Defying international regulation, Norway still allows whale hunting – as well as eating whale meat. While we accept that native communities should be permitted to maintain traditional hunting practices, commercial whaling is a totally different prospect, posing a threat to the survival of the species. Don’t support it.


You won’t find them waddling about in the Arctic, penguins can only be found in the southern hemisphere.


Ditch any ideas you have about 'cruising' – an expedition cruise in the Arctic is no floating Las Vegas. Black tie is replaced with all-weather gear, the onboard entertainment involves ecology lectures and photography lessons, and strict itineraries can go out the porthole. You’ll be sailing to the rhythm of the sea and storms, the melting of the pack ice and the bobbing of the enormous icebergs.

Generally, you’ll start your trip by flying up to your departure point – typically Svalbard, Iceland, Greenland, Canada or eastern Russia. This means that as soon as you set foot on your boat, your Arctic adventure has begun: you’ll be sailing through chilly seas, looking out for whales and seabirds, and generally cruising along coastlines. Sailing distances are relatively short up here and land excursions are offered each day – reached using a little zodiac or RIB.

Once on land, you may be visiting Inuit communities on the Greenland or Canada's Baffin Island; watching Arctic foxes hunting guillemots on Spitsbergen, admiring the strange tundra flora of Eastern Siberia or photographing long-abandoned whaling camps.

If you are shipbound there’s plenty to keep you entertained on board – and none of it involves crooners or chorus lines. Aboard each vessel are scientists and filmmakers, researchers and geologists – who offer masterclasses in Arctic photography, reveal fascinating secrets about polar wildlife and tell the tales of those who have explored this ice sheet. Some ships have reading rooms and libraries, areas where you can upload photos to your laptop – and daily photography competitions, overseen by some of the best wildlife photographers in the industry. And of course, there are always staff on deck keeping vigil for the Arctic’s number one attraction: the polar bear. Don’t be surprised if you get summoned from your bed at 2am (this is the land of the midnight sun!) to come and watch foxes, bears or seals out on the floating ice.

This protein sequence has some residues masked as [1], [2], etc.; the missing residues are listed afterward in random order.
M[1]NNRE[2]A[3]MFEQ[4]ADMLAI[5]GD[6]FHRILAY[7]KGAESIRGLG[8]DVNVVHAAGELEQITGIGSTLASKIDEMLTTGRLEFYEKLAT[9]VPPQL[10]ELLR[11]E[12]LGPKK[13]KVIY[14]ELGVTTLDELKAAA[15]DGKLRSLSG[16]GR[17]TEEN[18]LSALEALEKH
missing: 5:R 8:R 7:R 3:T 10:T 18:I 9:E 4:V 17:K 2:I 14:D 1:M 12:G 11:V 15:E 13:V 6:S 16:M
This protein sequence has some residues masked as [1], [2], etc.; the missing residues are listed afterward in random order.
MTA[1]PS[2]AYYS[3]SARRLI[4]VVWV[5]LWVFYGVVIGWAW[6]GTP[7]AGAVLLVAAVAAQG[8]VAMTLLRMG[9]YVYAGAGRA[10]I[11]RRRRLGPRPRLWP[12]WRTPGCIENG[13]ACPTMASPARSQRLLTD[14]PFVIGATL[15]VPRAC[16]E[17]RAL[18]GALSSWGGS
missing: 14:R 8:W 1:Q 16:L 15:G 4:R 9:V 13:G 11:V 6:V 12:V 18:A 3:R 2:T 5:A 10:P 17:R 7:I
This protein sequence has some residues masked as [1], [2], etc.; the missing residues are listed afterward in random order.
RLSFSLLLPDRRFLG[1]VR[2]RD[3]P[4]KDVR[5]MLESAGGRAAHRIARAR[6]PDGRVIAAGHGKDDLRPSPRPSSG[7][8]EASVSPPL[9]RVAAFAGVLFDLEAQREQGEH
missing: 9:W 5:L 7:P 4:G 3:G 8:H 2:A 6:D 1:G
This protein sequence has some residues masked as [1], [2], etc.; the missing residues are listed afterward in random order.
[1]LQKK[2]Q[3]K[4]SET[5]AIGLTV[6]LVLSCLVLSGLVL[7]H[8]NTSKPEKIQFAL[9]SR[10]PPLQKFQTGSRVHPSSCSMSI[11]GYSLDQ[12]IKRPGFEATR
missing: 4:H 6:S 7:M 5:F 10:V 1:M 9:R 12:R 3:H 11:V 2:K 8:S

If all that sounds like hard work, remember that your ship will have a bar and maybe a sauna or even a gym, so you can pick your preferred style of warming up after a chilly Arctic adventure.

Is this trip for me?

A reasonable level of fitness is recommended for Arctic expeditions. Although you certainly won’t be roughing it onboard, getting in and out of the Zodiacs down a steep gangway is challenging even with assistance, especially during wet landings, during which you may be ankle deep in water (wellies essential!). You’ll also be able to join in other optional activities such as kayaking, snowshoeing and trekking through snow and tundra, making the most of this extraordinary landscape.

You will need to be well prepared with warm, windproof and waterproof clothing. All tour companies will provide detailed trip notes before departure, so be sure to read them! Some bulkier kit – such as rubber boots – may be supplied on board, but do check before departure.

Choosing your cruise

Deciding you want to go to the Arctic is just the very first step of planning your trip. You’ll also need to decide when to visit and on which ship – as well as where. Our best time to go page will give you a heads up on what can be seen and when – from freshly sculpted icebergs to whale migrations. But the best person to consult will be your tour operator, who can walk you through the different vessels and routes. Additionally, it’s worth asking which experts will be giving the onboard lectures, whether your personal interest is photography, geology or polar bears.

A brief history of The Arctic

Unlike bulky Antarctica, the Arctic is a rather intangible place. The tips of countries – including Canada, Norway, Russia, and Iceland – creep above the Arctic circle, but beyond that there is no land. The Arctic itself is an illusion, a creaking of sea ice stretching south from the pole to engulf islands and wild coastlines, before creeping back north each summer, in a kind of frigid migration. Yet these lands bordering the ice have been inhabited for some 10,000 years, as early Inuits travelled north to hunt whales and bears and gather the sparse vegetation. Read more ▼
Photo credits: [Caribou: National Park Service, Alaska] [Eastern Russia: Eric Pheterson] [group rapport: Jessie Hey] [Food: Gwyneth Anne Bronwynne ] [polar bears: jidanchaomian] [Innuit Art: Sugared Glass] [Svalbard: Alastair Rae] [Baffin: Mike Beauregard] [whaling camps: Mike Beauregard] [northwest passage: NASA ICE] [whale meat: Kent Wang] [Penguins:] [What does a cruise entail? : NASA Goddard Space Flight Center] [zodiac: Smudge 9000] [is this boat for me: Göran Ingman]
Written by Vicki Brown
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Photo credits: [Page banner: steve estvanik]